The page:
A Story About Simplicity and Moving Average Envelopes

A Story About Simplicity and Moving Average Envelopes


First, a short story. I like simple stuff. Maybe it’s just me (I don’t think so) but the more complex my process becomes, the worse the trading results. In 1987, four years into my career, I used a combination of Wyckoff and Elliott to make a series of very profitable bond market calls for my institutional clients. I spent my days and nights obsessed with counts, counter counts, alternate counts, Wyckoff sequences, oscillator nuances…. In other words, all the shiny complex things were in play. Needless to say, I came out of the experience a legend…. in my own mind. In retrospect, I had loads of confidence but very limited real knowledge or experience. It’s counter intuitive, but the success of 1987 was detrimental to my growth as a trader/analyst.

After the great results/luck during the tumult of 1987, 1988 proved difficult. My Elliott count became muddied, I often misread the Wyckoff price volume relationships and while not disastrous, my results turned quite ordinary. As the results worsened I responded by adding ever more complexity to what was an already complex routine. To make a long story short, as complexity increased, results worsened. To suggest that I became frustrated would be an extreme understatement. I questioned my future as a technician/trader.

I remember walking into my office one morning after a particularly bad week and deciding that things had to change. I decided to immediately begin simplifying my process. I retreated to basics. Happily for me, as I eliminated complexity I found better results. Over the next few years I continued to simplify and to refine my risk management approach. By simplifying and becoming less risk tolerant I became an effective trader/analyst. Simplicity is robust, it is typically fractal , and reduces difficult decisions to ordinary. Simplicity is also a process. Most only arrive there after a long journey.

Moving average envelopes certainly fall into this “simple is simply better” approach.

• Construction is simple and intuitive.
• Construction is easily adapted for any market or time frame.
○ This is important because every market has a specific character. Some trend for long periods while others chop and mean revert with regularity.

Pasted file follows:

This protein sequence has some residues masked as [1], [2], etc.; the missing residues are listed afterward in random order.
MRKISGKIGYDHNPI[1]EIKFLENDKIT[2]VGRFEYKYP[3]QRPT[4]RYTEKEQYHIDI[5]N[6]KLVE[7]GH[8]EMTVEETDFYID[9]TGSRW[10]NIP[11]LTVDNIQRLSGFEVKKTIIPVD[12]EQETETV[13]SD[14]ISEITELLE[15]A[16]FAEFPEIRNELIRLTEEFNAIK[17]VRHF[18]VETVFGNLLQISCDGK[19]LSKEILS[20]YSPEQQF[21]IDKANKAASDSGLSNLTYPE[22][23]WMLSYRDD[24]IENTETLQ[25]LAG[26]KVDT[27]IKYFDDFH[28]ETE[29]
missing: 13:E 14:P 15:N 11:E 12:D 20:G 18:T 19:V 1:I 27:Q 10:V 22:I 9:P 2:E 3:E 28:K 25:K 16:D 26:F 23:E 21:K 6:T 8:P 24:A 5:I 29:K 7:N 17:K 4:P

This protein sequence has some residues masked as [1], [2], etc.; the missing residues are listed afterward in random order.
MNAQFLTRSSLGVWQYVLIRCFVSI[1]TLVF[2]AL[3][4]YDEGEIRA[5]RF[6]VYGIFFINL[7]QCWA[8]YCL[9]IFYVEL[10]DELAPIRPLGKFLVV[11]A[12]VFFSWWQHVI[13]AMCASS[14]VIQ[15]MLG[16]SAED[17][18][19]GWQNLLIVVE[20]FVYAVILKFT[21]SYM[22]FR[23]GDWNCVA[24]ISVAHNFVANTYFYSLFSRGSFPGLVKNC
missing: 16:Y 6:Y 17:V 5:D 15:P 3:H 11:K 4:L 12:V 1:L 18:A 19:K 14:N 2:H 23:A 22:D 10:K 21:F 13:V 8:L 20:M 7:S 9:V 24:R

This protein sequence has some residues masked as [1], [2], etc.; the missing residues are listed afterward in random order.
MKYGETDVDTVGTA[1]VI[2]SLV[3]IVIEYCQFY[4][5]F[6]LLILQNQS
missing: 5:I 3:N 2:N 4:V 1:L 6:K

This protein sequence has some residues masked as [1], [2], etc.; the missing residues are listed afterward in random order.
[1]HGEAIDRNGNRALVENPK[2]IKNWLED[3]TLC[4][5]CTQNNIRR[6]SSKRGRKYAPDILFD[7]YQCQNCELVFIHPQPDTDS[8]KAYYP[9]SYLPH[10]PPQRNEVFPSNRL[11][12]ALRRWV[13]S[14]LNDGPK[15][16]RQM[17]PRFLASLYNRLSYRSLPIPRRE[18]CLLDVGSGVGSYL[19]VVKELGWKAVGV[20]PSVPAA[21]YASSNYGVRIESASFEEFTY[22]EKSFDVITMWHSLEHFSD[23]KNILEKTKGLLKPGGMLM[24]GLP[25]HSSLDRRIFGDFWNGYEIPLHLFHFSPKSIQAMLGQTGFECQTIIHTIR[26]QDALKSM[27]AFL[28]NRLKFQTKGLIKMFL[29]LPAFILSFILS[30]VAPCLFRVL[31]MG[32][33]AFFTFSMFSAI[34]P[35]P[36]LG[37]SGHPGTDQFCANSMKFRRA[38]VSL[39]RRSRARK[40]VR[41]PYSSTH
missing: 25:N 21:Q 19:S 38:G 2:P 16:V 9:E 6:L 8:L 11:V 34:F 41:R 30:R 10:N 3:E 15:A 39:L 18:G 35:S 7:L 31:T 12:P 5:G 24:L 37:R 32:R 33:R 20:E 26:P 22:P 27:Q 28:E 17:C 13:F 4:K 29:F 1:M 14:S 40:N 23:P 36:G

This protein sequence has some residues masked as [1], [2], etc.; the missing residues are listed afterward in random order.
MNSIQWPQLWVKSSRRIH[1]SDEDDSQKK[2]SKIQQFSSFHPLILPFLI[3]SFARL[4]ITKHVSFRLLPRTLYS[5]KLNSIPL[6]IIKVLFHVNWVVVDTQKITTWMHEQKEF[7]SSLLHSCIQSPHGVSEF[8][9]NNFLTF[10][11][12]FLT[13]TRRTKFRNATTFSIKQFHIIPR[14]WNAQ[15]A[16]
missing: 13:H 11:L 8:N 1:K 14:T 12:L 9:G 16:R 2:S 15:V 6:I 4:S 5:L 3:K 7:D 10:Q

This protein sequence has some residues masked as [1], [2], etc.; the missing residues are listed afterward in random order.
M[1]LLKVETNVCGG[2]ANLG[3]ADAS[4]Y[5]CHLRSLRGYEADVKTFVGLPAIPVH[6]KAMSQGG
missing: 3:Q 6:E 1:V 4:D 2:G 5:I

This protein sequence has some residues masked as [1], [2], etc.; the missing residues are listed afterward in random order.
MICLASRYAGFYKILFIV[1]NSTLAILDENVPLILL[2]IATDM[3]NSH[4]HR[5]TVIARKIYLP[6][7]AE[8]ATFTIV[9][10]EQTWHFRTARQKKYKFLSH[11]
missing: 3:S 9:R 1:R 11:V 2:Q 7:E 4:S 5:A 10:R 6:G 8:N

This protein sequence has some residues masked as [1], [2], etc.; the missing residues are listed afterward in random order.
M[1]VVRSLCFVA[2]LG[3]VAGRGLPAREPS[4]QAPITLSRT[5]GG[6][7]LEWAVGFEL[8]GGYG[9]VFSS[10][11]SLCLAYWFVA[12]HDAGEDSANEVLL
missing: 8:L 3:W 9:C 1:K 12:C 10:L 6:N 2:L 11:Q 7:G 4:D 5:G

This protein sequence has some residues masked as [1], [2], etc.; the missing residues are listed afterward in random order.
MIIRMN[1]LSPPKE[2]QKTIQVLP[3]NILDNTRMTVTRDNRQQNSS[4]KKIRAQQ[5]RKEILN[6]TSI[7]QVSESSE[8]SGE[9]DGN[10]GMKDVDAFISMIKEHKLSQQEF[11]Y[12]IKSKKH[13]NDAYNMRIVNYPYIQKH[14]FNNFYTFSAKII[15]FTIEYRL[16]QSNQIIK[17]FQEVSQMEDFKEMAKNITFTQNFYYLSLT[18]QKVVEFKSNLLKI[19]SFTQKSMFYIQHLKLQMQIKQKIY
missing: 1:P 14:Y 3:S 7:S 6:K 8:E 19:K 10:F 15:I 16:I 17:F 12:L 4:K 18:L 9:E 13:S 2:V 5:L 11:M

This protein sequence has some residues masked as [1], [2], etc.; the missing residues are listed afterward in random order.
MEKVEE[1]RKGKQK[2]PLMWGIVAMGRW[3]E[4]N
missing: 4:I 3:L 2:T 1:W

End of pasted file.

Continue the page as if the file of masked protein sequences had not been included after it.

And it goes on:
○ Importantly, character changes over time. It had been four years since I last updated my bond moving averages, the changes were significant.
○ Part of this probably has to do with the level of Fed involvement. I don’t think I had significantly updated my bond envelopes for nearly thirty years prior to this adjustment.
○ Part of this has to do with the level of interest rates. At lower levels of rates, prices are generally more volatile as durations (a measure of rate sensitivity) become longer.
○ Because the envelope construction is revisited periodically it remains current to changes in market state and condition.
○ Don’t assume that envelope settings that work on 30 year futures will work on 10s or 5s. Differences in duration create large differences in volatility
○ Also, the settings that work well on futures won’t translate to yields. Using percent change ( envelope tops and bottoms are placed at percentages of the moving averages) on a percentage is just wrong. I see supposedly financially literate people do this all the time… what the hell?
Building the Envelopes:
• The average and the width of the band is an eyeball approximation. Nothing fancy .
• Choose one of the available moving average envelope studies available. I used one created by H-potter.
• Set average 1 up so that the upper and lower bands follow the price action closely.
• Set average 2 up so that the upper and lower bands generally tag the next higher perspective swing points.
• Set the third average up so that the upper and lower bands tag the highs and lows of the next more volatile set of swings.
• I often add a fourth set of bands that tag the next higher perspective highs and lows.
• Don’t get carried away. Keep it simple and intuitive.
• I am intentionally not providing my settings. I don’t think they are important but I think its important for you to go through the process for the particular market and time frame you are working in.
How I use the Envelopes:
• Convergence of the upper or lower bands suggest that the market has become overbought or oversold.
• Odds of correction, even if laterally, expand significantly when the band extremes converge.
• You would never buy or sell based upon the convergence. But you might reduce a long/short position or begin monitoring for reversal behaviors as the bands come together.
• I generally use the warning of an extended trend given by the bands to begin closely monitoring price action, searching for tradable setups with good risk reward characteristics.

Conclusion: Simplicity can provide a real edge while complexity often becomes a headwind to success. This simple moving average envelope system can be modified for nearly any market or time frame and is adaptive over time.

Good Trading:
Stewart Taylor, CMT
Chartered Market Technician

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